This past month, we shipped the new Shelby.tv iPhone app to the world. It was the culmination of over a year’s worth of work after we shut down our product over a year ago to rebuild it from the ground up.
As Shelby’s product guy, I was responsible for making sure that the team shipped a quality product on a date that made sense for the company. There was only one problem — during our optimal launch week I was supposed to be on my honeymoon. It turns out that didn’t matter, though.
I went on my honeymoon and we still had a great launch (you can read more about it here). And the team didn’t really miss me because we were proactive about preparing in the right ways from the beginning. After some reflection, here are the reasons why I think this is the case:
###Everyone is an owner Everyone on our team is good at something different. We each had a unique role to play in launch and as a result could each own different pieces of making launch a success. Trusting each team member to execute and own their respective pieces of launch was important. Had all the pieces had the same person owning them, we would have had a single point of failure during launch week.
###Time spent staying organized = less time spent executing Trello is a fantastic piece of software. We use it everyday for staying on top of product work and planning what’s next. Sometimes, as we learned, a good old fashioned spreadsheet does a great job, too.
For our launch, we kept a spreadsheet detailing what needed to happen at virtually every part of the company for each week prior to launch. Every Monday AM and Friday PM, we’d review the spreadsheet as a team to make sure we were leaving no stone unturned (much like we also review Trello).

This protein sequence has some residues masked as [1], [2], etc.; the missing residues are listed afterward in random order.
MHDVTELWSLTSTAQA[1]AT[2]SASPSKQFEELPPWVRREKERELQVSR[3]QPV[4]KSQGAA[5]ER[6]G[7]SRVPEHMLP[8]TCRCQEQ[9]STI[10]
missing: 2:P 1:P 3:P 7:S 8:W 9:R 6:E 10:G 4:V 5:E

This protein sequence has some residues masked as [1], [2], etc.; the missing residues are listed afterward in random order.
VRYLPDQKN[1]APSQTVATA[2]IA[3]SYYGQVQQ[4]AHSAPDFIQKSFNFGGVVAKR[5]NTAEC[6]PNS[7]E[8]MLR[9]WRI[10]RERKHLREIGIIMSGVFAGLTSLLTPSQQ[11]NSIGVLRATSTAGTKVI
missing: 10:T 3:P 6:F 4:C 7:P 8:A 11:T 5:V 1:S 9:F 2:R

A few days before launch, the team built an even more detailed spreadsheet that acted as an hour-by-hour script for launch day. Everyone contributed and cranked through it together on launch day to make sure everything was done in the right order and on time.
###Practice like you play Ultimately, we instituted a lot of good practices shipping product prior to our iOS launch by slowly transitioning from our closed beta on the web to an open beta on the web. Carrying over these habits toward launch wasn’t much more than a natural extension of our day-to-day work. As a result, we didn’t put launch on a pedestal and were able to trust the rhythm we had already developed.
##Lessons for Product Managers I have a natural tendency to be a kind of self-deprecating guy,so at first I was a little bummed that the team had such a great launch without me. How much difference do I make at Shelby if the team doesn’t miss me when I’m gone for our most critical event in the past year?
After thinking about it a little more,I think this might be an indication that I’m actually pretty good at my job. Yes, a good product leader needs to be there to drive things forward, but product managers can only do so much (we’re not “managers” in the traditional HR sense). The manager in the “product manager” moniker refers to managing the product, not people, and I think it’s really important for PMs to remember this as they do their job.
As a PM, you are a leader who tries to set the course for product direction. With the right communication and organization tools in place, the team will move towards a common goal without you micromanaging them or cracking a whip. The hard work to do that happens well before any big launch event, so set your course early, and focus on building something sustainable.
I’m still learning and I’d love to know what you think of this post and my approach, so if you’re a product person, let me know what you think. I’ll keep this post updated with comments and questions, so feel free to chime in.